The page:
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Acta Neurochir (Wien). 1989;97(1-2):47-52.

Blood velocity and regional blood flow in defined cerebral artery systems.

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Department of Neurosurgery, Rikshospitalet, University of Oslo, Norway.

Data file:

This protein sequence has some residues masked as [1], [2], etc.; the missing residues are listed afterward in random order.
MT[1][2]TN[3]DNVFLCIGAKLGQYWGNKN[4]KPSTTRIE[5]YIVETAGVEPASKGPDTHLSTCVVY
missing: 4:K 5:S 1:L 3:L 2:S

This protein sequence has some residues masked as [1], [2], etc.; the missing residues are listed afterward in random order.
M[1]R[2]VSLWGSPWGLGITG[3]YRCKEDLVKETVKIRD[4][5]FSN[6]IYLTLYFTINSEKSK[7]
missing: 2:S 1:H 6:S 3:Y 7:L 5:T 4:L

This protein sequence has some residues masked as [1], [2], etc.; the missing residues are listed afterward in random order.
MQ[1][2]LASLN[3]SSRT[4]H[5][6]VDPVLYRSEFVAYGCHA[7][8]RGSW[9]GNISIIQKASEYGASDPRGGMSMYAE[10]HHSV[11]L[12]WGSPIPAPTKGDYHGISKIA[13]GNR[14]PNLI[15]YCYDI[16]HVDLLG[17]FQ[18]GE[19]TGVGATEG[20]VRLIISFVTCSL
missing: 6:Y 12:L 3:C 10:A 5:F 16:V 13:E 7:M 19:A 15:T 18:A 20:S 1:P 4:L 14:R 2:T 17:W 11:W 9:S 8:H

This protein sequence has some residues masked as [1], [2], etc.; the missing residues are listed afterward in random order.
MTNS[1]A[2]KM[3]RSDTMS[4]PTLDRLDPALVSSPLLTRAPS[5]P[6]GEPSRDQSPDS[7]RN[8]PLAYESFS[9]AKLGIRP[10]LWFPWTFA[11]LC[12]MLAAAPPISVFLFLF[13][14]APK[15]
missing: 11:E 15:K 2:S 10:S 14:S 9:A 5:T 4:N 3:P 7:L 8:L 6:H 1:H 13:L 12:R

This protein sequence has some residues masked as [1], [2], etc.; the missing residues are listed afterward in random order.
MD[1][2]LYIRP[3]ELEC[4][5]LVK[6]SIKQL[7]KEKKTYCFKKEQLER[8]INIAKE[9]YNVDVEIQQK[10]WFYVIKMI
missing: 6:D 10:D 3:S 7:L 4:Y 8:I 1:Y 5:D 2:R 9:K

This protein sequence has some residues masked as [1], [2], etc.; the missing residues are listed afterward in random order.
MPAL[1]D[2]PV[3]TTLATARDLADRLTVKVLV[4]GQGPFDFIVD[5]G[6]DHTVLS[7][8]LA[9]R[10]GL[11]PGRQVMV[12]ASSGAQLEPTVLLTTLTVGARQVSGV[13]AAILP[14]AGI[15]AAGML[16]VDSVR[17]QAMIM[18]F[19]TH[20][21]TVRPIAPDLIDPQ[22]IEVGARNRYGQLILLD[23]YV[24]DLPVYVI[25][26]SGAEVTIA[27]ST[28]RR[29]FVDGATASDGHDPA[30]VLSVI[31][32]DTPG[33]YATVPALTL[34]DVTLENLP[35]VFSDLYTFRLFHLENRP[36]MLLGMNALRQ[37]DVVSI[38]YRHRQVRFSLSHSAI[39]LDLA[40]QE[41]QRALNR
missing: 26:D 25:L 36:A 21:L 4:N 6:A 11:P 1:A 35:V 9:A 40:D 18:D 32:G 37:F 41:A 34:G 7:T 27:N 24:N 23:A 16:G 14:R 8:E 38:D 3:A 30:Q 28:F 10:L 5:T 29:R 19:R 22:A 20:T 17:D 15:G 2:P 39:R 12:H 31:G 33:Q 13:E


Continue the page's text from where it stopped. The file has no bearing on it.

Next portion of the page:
Cerebral artery blood velocity and regional blood flow (rCBF) were investigated in 17 normal subjects. Blood velocity was measured with 2 MHz pulsed Doppler ultrasound in the proximal segments of the middle, anterior and posterior cerebral artery (MCA, ACA, and PCA) and in the distal extracranial internal carotid artery (ICA). The rCBF in the regions of interest tentatively corresponding to the perfusion territories of these vessels was estimated using 133Xe inhalation and a rapidly rotating single photon emission computer tomograph. Concomitant capnograph recordings showed that the end-expiratory pCO2 was higher during the rCBF than during the blood velocity examinations. This differences was highly significant. While there was no significant correlation between blood velocity and rCBF when these clear differences in pCO2 were disregarded, we did find significant positive correlations when the data were normalized to a standard pCO2 (5.3 kPa) using accepted formulas. The best correlation was found for the MCA (r = 0.630, p less than 0.001) and the PCA (r = 0.73, p less than 0.001), with a lower correlation in the ACA (r = 0.49, p less than 0.01) and the ICA (r = 0.41, p less than 0.05). The estimated blood velocity (V) given rCBF = 0 was not significantly different from 0. The results support the validity of expressing the relationship between blood velocity (V) and rCBF in defined cerebral artery systems as: V = 1/60 (rCBF) T (A)-1, where A represents the area of the lumen of the vessel segment where the velocity is being measured, and T denotes the size of the brain region being perfused from this artery.

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